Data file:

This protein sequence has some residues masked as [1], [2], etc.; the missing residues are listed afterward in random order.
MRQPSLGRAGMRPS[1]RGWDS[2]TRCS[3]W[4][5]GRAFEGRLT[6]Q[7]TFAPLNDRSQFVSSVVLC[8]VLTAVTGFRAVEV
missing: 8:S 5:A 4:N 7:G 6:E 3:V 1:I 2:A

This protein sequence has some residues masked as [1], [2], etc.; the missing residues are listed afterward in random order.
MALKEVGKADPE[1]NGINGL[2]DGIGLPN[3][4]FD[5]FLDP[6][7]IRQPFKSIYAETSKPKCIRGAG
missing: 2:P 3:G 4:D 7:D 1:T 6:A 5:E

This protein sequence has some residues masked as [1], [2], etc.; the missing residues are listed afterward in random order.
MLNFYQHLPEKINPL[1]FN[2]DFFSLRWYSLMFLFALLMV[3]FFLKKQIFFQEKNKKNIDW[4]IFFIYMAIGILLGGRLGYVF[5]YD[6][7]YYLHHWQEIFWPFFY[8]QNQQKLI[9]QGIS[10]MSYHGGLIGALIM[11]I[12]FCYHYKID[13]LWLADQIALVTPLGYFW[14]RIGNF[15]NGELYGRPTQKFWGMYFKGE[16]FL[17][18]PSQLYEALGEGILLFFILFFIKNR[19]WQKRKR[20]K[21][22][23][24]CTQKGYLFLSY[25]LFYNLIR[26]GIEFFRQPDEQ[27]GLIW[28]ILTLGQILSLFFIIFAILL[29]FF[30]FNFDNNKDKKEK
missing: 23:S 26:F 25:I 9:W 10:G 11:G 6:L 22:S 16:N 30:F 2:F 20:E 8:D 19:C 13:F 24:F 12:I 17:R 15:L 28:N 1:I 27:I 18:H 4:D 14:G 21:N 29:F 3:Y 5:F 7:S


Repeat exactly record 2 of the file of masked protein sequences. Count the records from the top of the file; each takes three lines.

This protein sequence has some residues masked as [1], [2], etc.; the missing residues are listed afterward in random order.
MALKEVGKADPE[1]NGINGL[2]DGIGLPN[3][4]FD[5]FLDP[6][7]IRQPFKSIYAETSKPKCIRGAG
missing: 2:P 3:G 4:D 7:D 1:T 6:A 5:E